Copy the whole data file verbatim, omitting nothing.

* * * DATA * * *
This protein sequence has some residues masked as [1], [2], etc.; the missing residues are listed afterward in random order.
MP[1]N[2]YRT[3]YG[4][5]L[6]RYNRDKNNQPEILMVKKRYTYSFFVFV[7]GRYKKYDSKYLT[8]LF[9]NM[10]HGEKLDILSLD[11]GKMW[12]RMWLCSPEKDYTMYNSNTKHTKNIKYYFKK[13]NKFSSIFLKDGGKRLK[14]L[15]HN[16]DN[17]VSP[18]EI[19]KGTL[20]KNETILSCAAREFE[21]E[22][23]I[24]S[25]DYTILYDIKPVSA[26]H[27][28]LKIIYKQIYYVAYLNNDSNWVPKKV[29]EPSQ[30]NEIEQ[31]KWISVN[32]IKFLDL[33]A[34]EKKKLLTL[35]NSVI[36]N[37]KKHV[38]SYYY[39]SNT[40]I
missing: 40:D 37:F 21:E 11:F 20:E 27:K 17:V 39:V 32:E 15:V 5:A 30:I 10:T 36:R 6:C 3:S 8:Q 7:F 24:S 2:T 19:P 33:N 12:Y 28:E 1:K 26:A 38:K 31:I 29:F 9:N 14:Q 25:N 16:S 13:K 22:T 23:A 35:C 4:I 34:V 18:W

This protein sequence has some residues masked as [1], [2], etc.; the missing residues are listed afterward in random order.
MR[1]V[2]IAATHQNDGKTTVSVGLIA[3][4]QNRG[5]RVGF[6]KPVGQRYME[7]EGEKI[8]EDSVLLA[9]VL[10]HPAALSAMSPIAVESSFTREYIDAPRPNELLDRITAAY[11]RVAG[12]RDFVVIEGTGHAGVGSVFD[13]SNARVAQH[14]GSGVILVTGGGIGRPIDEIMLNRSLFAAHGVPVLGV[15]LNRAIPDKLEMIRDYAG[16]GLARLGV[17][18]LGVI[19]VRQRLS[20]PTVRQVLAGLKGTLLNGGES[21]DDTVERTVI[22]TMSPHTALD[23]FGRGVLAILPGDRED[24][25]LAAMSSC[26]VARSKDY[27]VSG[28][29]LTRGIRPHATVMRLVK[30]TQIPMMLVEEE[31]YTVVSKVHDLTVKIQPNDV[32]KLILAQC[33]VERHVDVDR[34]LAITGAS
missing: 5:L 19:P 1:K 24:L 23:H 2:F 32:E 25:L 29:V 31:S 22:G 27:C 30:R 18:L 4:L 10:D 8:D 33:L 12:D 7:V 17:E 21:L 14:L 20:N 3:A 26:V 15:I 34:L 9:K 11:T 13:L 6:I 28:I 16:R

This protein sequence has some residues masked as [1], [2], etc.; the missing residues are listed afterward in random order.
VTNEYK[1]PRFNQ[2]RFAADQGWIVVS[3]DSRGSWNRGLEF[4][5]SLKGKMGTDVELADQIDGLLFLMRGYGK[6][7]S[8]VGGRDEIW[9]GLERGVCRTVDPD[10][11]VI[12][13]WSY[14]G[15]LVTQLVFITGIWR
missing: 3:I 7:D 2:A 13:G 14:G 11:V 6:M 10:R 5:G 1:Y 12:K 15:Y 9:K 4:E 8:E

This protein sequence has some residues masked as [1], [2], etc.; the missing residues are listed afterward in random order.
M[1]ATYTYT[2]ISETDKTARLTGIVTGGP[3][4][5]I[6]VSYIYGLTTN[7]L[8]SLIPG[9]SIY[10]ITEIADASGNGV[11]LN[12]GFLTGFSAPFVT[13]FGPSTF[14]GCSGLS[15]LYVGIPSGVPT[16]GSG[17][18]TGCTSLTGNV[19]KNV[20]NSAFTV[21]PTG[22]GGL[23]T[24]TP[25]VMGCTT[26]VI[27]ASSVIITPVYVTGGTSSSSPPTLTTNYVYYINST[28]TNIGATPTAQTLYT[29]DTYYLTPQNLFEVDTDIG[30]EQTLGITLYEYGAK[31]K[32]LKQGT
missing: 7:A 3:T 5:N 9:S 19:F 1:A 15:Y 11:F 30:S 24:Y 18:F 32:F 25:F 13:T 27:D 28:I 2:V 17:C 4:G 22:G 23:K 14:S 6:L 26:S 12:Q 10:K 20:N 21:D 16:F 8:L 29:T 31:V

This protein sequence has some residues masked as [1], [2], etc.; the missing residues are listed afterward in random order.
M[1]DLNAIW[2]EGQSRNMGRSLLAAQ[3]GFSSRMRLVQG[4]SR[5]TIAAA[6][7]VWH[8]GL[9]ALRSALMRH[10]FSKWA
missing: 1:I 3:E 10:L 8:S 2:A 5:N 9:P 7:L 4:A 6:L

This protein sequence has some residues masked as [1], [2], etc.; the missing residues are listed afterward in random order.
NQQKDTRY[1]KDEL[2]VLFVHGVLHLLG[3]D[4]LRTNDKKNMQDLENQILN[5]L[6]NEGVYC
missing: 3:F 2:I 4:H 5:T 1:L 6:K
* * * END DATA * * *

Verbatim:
This protein sequence has some residues masked as [1], [2], etc.; the missing residues are listed afterward in random order.
MP[1]N[2]YRT[3]YG[4][5]L[6]RYNRDKNNQPEILMVKKRYTYSFFVFV[7]GRYKKYDSKYLT[8]LF[9]NM[10]HGEKLDILSLD[11]GKMW[12]RMWLCSPEKDYTMYNSNTKHTKNIKYYFKK[13]NKFSSIFLKDGGKRLK[14]L[15]HN[16]DN[17]VSP[18]EI[19]KGTL[20]KNETILSCAAREFE[21]E[22][23]I[24]S[25]DYTILYDIKPVSA[26]H[27][28]LKIIYKQIYYVAYLNNDSNWVPKKV[29]EPSQ[30]NEIEQ[31]KWISVN[32]IKFLDL[33]A[34]EKKKLLTL[35]NSVI[36]N[37]KKHV[38]SYYY[39]SNT[40]I
missing: 40:D 37:F 21:E 11:F 20:E 27:K 17:V 39:V 32:E 15:V 5:A 30:I 10:T 36:R 6:C 3:S 8:Q 7:F 24:S 2:T 19:P 33:N 12:Y 28:E 1:K 26:A 38:K 31:I 29:F 9:N 14:Q 25:N 16:S 13:K 22:T 23:A 35:C 4:I 34:V 18:W

This protein sequence has some residues masked as [1], [2], etc.; the missing residues are listed afterward in random order.
MR[1]V[2]IAATHQNDGKTTVSVGLIA[3][4]QNRG[5]RVGF[6]KPVGQRYME[7]EGEKI[8]EDSVLLA[9]VL[10]HPAALSAMSPIAVESSFTREYIDAPRPNELLDRITAAY[11]RVAG[12]RDFVVIEGTGHAGVGSVFD[13]SNARVAQH[14]GSGVILVTGGGIGRPIDEIMLNRSLFAAHGVPVLGV[15]LNRAIPDKLEMIRDYAG[16]GLARLGV[17][18]LGVI[19]VRQRLS[20]PTVRQVLAGLKGTLLNGGES[21]DDTVERTVI[22]TMSPHTALD[23]FGRGVLAILPGDRED[24][25]LAAMSSC[26]VARSKDY[27]VSG[28][29]LTRGIRPHATVMRLVK[30]TQIPMMLVEEE[31]YTVVSKVHDLTVKIQPNDV[32]KLILAQC[33]VERHVDVDR[34]LAITGAS
missing: 5:L 19:P 1:K 24:L 23:H 2:F 32:E 25:L 29:V 31:S 22:G 27:C 30:R 18:L 4:L 10:D 8:D 33:L 12:D 7:V 17:E 21:L 14:L 20:N 3:A 26:V 15:I 34:L 9:K 11:T 13:L 6:I 28:I 16:R

This protein sequence has some residues masked as [1], [2], etc.; the missing residues are listed afterward in random order.
VTNEYK[1]PRFNQ[2]RFAADQGWIVVS[3]DSRGSWNRGLEF[4][5]SLKGKMGTDVELADQIDGLLFLMRGYGK[6][7]S[8]VGGRDEIW[9]GLERGVCRTVDPD[10][11]VI[12][13]WSY[14]G[15]LVTQLVFITGIWR
missing: 3:I 7:D 2:A 13:G 14:G 11:V 6:M 10:R 5:G 1:Y 12:K 15:Y 9:K 4:E 8:E

This protein sequence has some residues masked as [1], [2], etc.; the missing residues are listed afterward in random order.
M[1]ATYTYT[2]ISETDKTARLTGIVTGGP[3][4][5]I[6]VSYIYGLTTN[7]L[8]SLIPG[9]SIY[10]ITEIADASGNGV[11]LN[12]GFLTGFSAPFVT[13]FGPSTF[14]GCSGLS[15]LYVGIPSGVPT[16]GSG[17][18]TGCTSLTGNV[19]KNV[20]NSAFTV[21]PTG[22]GGL[23]T[24]TP[25]VMGCTT[26]VI[27]ASSVIITPVYVTGGTSSSSPPTLTTNYVYYINST[28]TNIGATPTAQTLYT[29]DTYYLTPQNLFEVDTDIG[30]EQTLGITLYEYGAK[31]K[32]LKQGT
missing: 7:A 3:T 5:N 9:S 19:F 1:A 15:Y 11:F 30:S 24:Y 18:F 32:F 25:F 13:T 27:D 28:I 2:V 17:C 4:G 22:G 23:K 14:S 6:L 26:S 12:Q 10:K 20:N 21:D 16:F 8:L 29:T 31:V

This protein sequence has some residues masked as [1], [2], etc.; the missing residues are listed afterward in random order.
M[1]DLNAIW[2]EGQSRNMGRSLLAAQ[3]GFSSRMRLVQG[4]SR[5]TIAAA[6][7]VWH[8]GL[9]ALRSALMRH[10]FSKWA
missing: 1:I 3:E 10:L 8:S 2:A 5:N 9:P 7:L 4:A 6:L

This protein sequence has some residues masked as [1], [2], etc.; the missing residues are listed afterward in random order.
NQQKDTRY[1]KDEL[2]VLFVHGVLHLLG[3]D[4]LRTNDKKNMQDLENQILN[5]L[6]NEGVYC
missing: 3:F 2:I 4:H 5:T 1:L 6:K